49 votes
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Why is untreated trypanosomiasis invariably fatal in humans?

African trypanosomiasis, or sleeping sickness, is caused by the protozoan Trypanosoma brucei, a single-celled eukaryote. Being eukaryotic, it has a cell nucleus and a larger genome than most bacteria;...
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41 votes
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Why is it advised that infants are fed mother's milk?

The phrase "Breast is best" is a hotly debated one (source: The Guardian and personal communications with many folks). The reason why we don't want to feed infants cow's milk is, however, anything but ...
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38 votes
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Why don't we develop immunity against common cold?

Long lasting immunity is obtained by means of the adaptive immune system, and mainly involves the development of antibodies that identify specific parts (epitopes) of the pathogen's proteins. Common ...
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  • 1,720
38 votes
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Why are scientists saying that the Omicron COVID-19 variant is a reason to get a booster?

(note: I'm simplifying things a bit here by only talking about antibodies; I don't mean to downplay other aspects of the immune response, just to keep it focused for a lay audience) Natural antibody ...
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  • 36k
30 votes
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What does vaccine efficacy mean?

Vaccine efficacy Pfizer's target measures for efficacy (see the study on clinicaltrials.gov) seem to be: Confirmed COVID-19 in Phase 2/3 participants without evidence of infection before vaccination ...
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  • 36k
29 votes

Are fully vaccinated people more likely to not get infected at all with COVID-19?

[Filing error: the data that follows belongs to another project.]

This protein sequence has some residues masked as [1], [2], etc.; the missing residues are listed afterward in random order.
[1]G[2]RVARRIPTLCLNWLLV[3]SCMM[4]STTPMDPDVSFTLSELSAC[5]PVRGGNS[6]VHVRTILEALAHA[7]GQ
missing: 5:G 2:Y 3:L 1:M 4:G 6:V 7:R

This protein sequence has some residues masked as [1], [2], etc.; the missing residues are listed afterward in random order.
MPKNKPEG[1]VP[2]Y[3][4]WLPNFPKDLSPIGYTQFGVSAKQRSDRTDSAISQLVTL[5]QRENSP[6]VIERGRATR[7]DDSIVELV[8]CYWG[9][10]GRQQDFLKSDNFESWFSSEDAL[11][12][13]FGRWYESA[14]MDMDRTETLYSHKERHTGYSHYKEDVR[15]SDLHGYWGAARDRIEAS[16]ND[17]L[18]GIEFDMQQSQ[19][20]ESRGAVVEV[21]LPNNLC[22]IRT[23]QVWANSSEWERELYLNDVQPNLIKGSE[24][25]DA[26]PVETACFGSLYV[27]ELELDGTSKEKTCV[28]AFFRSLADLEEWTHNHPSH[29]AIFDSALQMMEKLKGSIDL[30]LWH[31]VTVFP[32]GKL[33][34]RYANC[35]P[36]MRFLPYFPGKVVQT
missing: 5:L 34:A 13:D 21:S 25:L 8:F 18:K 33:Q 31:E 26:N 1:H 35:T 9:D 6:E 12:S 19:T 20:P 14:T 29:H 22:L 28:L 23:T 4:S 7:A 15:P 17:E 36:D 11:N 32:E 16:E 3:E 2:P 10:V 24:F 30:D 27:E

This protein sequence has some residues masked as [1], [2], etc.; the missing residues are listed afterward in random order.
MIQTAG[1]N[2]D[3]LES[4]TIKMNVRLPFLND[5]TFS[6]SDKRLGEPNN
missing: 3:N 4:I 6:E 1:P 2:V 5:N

Yes, this is the effect of the vaccine. A reduction of infections of over 88%, a reduction of severe cases and death by 95% and higher. See reference 1 for the details. Data from the ReCoVAM Study ...
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27 votes

Why don't we develop immunity against common cold?

First, I want to note that ddiez has a good answer, but I thought this was good question to have a more expanded answer on immunology and pathogenesis. The First thing we need to establish what is a &...
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  • 4,089
25 votes
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Can fever cure Ebola disease?

Short Answer: Fever cannot cure Ebola simply because the virus is not temperature-sensitive. Background: Fever is a defense mechanism of the body which is specific to temperature-sensitive virus and ...
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21 votes

Why do doctors still advise HIV+ couples to wear a condom during sex?

Doctors would recommend the use of barrier protection for couples where both partners are HIV+ because the virus can mutate. Mutated forms of the virus can become resistant to Highly Active ...
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  • 4,945
20 votes
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Why does immunity from the flu vaccine appear only after two weeks?

Most information here can be found broadly in Cellular and Molecular Immunology, 8th Ed. Here's how the flu vaccine works: Scientists forecast months in advance which strains they think stand to ...
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  • 8,041
19 votes